Theology is reasoning (from logos) about god, or simply the study of god. Even simpler, theology is our theories about god, how we talk about god, the words we use to make sense of god. Theology is god-talk.
If there is a clear distinction between religion and spirituality, it comes down to this business of talking about god. While religion involves doctrines and prayers, confessions and apologetics, scriptures and commentaries, commandments and formal teachings, spirituality is the quiet contemplation of living in the presence of mystery.
To say “of mystery” is only a concession to the requirement of our minds to give “it” a name. The primary business of the mind is to make meaning, and it does this by dipping its bucket in the living stream, whereupon the dynamic and moving mystery that is the stream gets captured, extracted, isolated and contained.
The stream in a bucket: you just have to hear that a second time to realize how ridiculous it sounds.
But if we’re going to reflect on our experience of mystery, make sense of it, and communicate it to others, we have to understand that we’re dealing with buckets and not the stream itself. Buckets are used in meaning-making. The stream is prior to meaning. It is there – but “where,” exactly, can a stream be said to be? – after we walk away with wild mystery still sloshing out and onto our shoes.
It’s not easy to admit, but mystery is outside of meaning. In a word, it is meaningless.
By naming it “god,” we instantly catch the mystery into a system of human utilities. God becomes useful for explaining how things came to be, useful for orienting tribal values and concerns, useful for motivating “proper” behavior. At some point (though interestingly not very early in the history of religion) god became useful for saving the soul from the ravages of time and the consequences of sin.
Religion, then, might be seen as this system of utilities whereby our experience of mystery is made relevant and useful to our needs (both genuine and neurotic). Metaphors germinate into myths, myths inspire rituals, rituals expand into moralities, and moralities give cohesion to tribal life and shape our identities. In this way we channel the mystery into meaning and make our worlds.
The metaphor of a bucket is a helpful one, I think, when trying to understand the relationship between spirituality and the variety of ways it is “put to use” as religion. The fact is, not everyone’s religion is that close to the stream anymore. We’ve taken our portions far inland, deep into our tribal life – or rather, our ancestors and forbears did a long time ago. What we have are not so much buckets of water as boxes of belief that have been passed down through the generations.
Our theological property is carried and “handed on” from one generation to the next; this is the dictionary definition of the word tradition. We have our “god boxes” that contain theological portraits drawn from the metaphors, myths and commentaries of our tribe. Christians, Jews, Muslims, Buddhists, Sikhs, Pagans – all of us inherit the boxes that represent our patron deity. Or if that name is too limiting, then the focal principle or personality around which our world of meaning is arranged.
In Tractsofrevolution I have been advocating for the need to move beyond (post) our gods and return to the stream for refreshment and perspective. This isn’t a “fundamentalist” return to the way it used to be – which is really the way we never were – but a circling back to the origins of religion in the experience of mystery. My argument is not for breaking the idols and doing away with god, but for keeping an “open-box theology” as we work to construct a world where we can live peaceably together.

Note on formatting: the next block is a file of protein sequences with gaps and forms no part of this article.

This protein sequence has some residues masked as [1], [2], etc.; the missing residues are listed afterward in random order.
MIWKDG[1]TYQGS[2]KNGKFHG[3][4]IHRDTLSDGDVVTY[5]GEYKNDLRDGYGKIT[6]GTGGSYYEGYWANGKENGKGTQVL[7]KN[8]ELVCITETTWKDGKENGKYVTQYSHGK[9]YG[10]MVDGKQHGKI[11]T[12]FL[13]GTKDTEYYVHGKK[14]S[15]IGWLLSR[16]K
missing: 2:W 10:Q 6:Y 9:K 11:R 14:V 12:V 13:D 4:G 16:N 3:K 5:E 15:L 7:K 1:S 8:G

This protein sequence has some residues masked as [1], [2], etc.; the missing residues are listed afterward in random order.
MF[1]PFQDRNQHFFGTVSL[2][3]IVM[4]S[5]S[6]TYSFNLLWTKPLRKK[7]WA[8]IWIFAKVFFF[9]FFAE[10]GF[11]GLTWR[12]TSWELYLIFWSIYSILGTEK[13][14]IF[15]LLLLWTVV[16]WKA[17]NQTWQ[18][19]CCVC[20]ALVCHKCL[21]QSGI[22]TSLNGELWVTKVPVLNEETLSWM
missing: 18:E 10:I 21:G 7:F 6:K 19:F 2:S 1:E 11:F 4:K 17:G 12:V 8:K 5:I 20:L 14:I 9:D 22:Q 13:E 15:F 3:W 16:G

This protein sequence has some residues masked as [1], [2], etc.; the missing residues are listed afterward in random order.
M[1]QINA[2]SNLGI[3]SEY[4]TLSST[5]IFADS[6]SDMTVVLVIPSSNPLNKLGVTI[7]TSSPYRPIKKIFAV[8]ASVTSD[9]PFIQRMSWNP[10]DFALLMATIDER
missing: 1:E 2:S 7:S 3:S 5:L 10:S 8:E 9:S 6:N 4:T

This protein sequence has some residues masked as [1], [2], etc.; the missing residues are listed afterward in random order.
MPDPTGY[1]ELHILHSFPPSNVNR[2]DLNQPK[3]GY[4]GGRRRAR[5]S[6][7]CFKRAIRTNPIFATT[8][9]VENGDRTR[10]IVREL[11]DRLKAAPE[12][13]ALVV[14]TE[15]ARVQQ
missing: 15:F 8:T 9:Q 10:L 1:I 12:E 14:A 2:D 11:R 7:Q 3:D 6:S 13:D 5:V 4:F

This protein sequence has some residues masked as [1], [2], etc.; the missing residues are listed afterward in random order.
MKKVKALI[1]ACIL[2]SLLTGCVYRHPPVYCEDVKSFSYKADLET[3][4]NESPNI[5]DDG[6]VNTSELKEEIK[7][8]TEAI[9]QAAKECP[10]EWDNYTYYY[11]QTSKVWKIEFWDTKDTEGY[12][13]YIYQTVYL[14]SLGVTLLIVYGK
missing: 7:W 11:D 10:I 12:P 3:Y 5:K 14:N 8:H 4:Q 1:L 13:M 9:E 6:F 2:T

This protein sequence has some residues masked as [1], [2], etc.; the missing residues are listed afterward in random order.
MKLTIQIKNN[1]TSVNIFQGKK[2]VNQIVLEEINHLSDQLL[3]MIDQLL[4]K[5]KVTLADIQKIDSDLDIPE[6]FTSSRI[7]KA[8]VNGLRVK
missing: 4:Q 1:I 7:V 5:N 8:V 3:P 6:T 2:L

An open box is still a box. Not to be confused with atheism, post-theism acknowledges our human need to make sense of the mystery. Furthermore, there is a critical correlation among ego, tribe and the mythological god that is necessary for the healthy development of identity – or so I have argued. A tribal representation of god serves the important developmental role of giving security and validation to the tribe’s present existence, as it inspires and attracts (in the way of an evolutionary ideal) the latent potential of a still higher humanity.
An open-box theology can understand this – or at least it is open to dialogue about the implications of saying that our gods are really just part of a larger experience and a longer adventure.
Closed boxes, on the other hand, are like IEDs along the evolutionary road of humanity. They no longer connect the true believer back to the living stream of this present mystery. What energy they do seem to have is not animated from inside, but rather charged from without by the fervent devotion of “the faithful.” What they lose in relevance – as they must with the passing of time and the progress of humanity – they gain in conviction.
Religion shouldn’t be about “convicting” people (making them convicts of belief) but liberating them, opening them up and moving them forward. Open-box theology allows that to happen by keeping us engaged with the here-and-now, which is where we will rediscover the real presence of mystery, the living stream of an authentic spirituality.
Post-theism, like postmodernism, is not merely asking about what comes “after” god or modernity. The “post” prefix here is seeking after what is beyond these crucial stages in our life on this planet. We can’t just throw our gods to the side or abandon the values of critical reason, self-reliance, and personal responsibility. We need to consider what they have prepared us for. How can we leap from this stage into the next creative phase of our evolution?
Whatever the next phase is, we know it will require a new and more enlightened sense of community – with each other, with the earth, with our separate pasts and our future selves.